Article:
Most of the remainder of the book, though, moves away – sometimes far away – from that initial focus and partly reverts to the old mode of looking at particular countries far more than at Europe as a whole or as an idea or structure. Thus there are long chapters on France, Germany and Italy, and less expectedly on Turkey and Cyprus. Including the latter makes clear sense in that of course Turkey’s potential membership poses the biggest question mark over the EU’s future direction, while Cyprus’s divisions provide the most potentially troublesome stumbling block. All these chapters are fascinating, insightful, often dazzling – but they’re only loosely connected to one another, leaving the overall architecture of The New Old World rather unbalanced and disjointed. This reflect the book’s origins in separate essays and lectures, most originally appearing in the London Review of Books, some written over a decade ago, and apparently only patchily updated or revised. This is especially problematic when some parts predate both the single currency and EU enlargement, let alone the great financial crisis of 2008 onward. Not revising to bring these differently dated sections into line with one another leaves several apparent inconsistencies as well as gaps. One might rather meanly say that Anderson, the veteran and highly successful editor, needed an editor of his own. Maybe, too he was wrong not to include any substantial discussion of Britain. He rather airily says that its history since Thatcher just hasn’t been very important or interesting. But surely one can’t begin thinking about (for instance) European foreign policies, relations with America, the “war on terror” or the consequences of the bank crisis without placing the UK near the heart of the European story.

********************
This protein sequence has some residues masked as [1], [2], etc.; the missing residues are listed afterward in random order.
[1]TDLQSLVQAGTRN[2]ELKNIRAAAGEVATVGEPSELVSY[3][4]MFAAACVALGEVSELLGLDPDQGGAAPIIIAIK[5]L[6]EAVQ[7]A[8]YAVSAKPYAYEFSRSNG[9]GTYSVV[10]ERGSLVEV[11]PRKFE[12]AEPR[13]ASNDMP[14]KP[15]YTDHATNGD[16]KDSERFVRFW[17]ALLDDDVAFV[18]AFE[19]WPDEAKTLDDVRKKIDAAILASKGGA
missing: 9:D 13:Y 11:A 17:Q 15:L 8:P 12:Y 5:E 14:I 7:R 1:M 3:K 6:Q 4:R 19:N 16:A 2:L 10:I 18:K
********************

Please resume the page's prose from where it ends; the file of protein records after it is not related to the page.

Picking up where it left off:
Overall Anderson is stronger on the long view than on immediate political plots or prospects. Every so often he stands back to offer bold, broad suggestions which are, for good or ill, breathtaking in their sweep, as where he reverts to Marxist language in calling the EU’s creation “the last great world-historical achievement of the bourgeoisie”. And he concludes on a rare note of optimism, however qualified. The “European project” today may seem adrift and directionless, but that very fact opens the way for alternative ideas and unintended consequences. Economic crisis too offers radical opportunities as well as dangers. From these, the European left might just still renew itself, and again pursue the old dream of a citizens’ Europe.